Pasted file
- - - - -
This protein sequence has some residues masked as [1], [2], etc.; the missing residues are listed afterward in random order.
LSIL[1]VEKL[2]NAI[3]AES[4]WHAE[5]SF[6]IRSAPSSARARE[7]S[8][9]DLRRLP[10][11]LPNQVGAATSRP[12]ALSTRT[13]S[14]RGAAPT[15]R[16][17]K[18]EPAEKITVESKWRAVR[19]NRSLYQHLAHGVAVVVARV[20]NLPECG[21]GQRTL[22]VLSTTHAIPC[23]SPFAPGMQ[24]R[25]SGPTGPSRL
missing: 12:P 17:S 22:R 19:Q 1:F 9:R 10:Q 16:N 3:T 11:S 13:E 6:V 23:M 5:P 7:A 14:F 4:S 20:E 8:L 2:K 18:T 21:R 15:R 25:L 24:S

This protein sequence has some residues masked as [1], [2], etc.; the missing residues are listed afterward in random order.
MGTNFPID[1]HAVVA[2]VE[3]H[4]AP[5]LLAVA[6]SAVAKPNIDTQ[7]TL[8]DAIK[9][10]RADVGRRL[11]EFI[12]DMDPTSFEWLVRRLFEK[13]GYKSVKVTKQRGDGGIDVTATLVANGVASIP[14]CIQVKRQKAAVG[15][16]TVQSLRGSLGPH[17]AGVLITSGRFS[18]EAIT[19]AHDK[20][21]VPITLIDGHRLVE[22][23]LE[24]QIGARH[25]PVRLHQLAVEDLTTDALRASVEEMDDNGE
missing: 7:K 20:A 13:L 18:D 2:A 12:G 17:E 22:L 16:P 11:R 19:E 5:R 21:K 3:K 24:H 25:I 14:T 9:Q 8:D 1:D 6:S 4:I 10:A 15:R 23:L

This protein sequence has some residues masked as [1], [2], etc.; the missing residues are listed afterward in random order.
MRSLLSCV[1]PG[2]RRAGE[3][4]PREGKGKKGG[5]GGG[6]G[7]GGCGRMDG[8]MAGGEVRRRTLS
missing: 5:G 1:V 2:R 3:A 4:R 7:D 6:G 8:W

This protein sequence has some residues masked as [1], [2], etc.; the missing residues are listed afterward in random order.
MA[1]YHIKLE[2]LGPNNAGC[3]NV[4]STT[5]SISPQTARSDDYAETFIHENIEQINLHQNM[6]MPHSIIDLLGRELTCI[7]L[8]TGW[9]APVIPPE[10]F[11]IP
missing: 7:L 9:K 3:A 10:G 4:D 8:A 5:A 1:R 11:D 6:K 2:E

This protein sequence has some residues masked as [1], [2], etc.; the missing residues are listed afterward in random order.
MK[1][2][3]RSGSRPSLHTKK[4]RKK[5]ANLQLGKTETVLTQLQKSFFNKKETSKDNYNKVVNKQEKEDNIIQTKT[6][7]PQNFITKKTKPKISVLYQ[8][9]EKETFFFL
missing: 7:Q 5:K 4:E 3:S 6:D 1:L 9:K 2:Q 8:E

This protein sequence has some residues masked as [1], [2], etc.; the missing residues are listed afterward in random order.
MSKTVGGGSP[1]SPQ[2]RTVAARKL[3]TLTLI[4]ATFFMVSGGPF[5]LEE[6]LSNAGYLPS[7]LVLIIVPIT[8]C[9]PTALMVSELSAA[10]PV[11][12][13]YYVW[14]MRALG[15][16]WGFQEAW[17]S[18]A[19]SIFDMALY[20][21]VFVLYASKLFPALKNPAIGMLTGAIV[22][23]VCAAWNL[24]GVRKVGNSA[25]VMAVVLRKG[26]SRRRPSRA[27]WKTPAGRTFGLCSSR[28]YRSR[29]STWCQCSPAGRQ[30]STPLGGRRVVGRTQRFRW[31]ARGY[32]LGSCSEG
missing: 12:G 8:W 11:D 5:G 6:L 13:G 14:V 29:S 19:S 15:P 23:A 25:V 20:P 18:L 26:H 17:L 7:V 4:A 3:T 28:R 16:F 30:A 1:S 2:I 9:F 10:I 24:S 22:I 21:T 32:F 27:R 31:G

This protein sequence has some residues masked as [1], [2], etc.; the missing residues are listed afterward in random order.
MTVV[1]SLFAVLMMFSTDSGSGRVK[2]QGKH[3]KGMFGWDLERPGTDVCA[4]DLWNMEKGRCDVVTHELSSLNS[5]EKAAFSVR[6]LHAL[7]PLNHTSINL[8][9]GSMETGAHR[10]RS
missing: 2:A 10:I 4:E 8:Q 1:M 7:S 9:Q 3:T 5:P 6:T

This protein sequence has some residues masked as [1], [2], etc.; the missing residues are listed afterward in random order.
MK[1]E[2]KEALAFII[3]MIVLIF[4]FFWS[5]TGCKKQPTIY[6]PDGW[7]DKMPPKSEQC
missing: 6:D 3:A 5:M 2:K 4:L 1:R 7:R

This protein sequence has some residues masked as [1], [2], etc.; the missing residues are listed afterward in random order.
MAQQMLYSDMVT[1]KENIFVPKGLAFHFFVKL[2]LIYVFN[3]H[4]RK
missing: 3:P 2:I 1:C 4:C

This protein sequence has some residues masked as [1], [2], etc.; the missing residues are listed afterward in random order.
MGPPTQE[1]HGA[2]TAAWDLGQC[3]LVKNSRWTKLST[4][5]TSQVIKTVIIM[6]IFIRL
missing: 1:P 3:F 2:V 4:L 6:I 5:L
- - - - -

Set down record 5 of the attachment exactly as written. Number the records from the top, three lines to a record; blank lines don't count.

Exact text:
This protein sequence has some residues masked as [1], [2], etc.; the missing residues are listed afterward in random order.
MK[1][2][3]RSGSRPSLHTKK[4]RKK[5]ANLQLGKTETVLTQLQKSFFNKKETSKDNYNKVVNKQEKEDNIIQTKT[6][7]PQNFITKKTKPKISVLYQ[8][9]EKETFFFL
missing: 7:Q 5:K 4:E 3:S 6:D 1:L 9:K 2:Q 8:E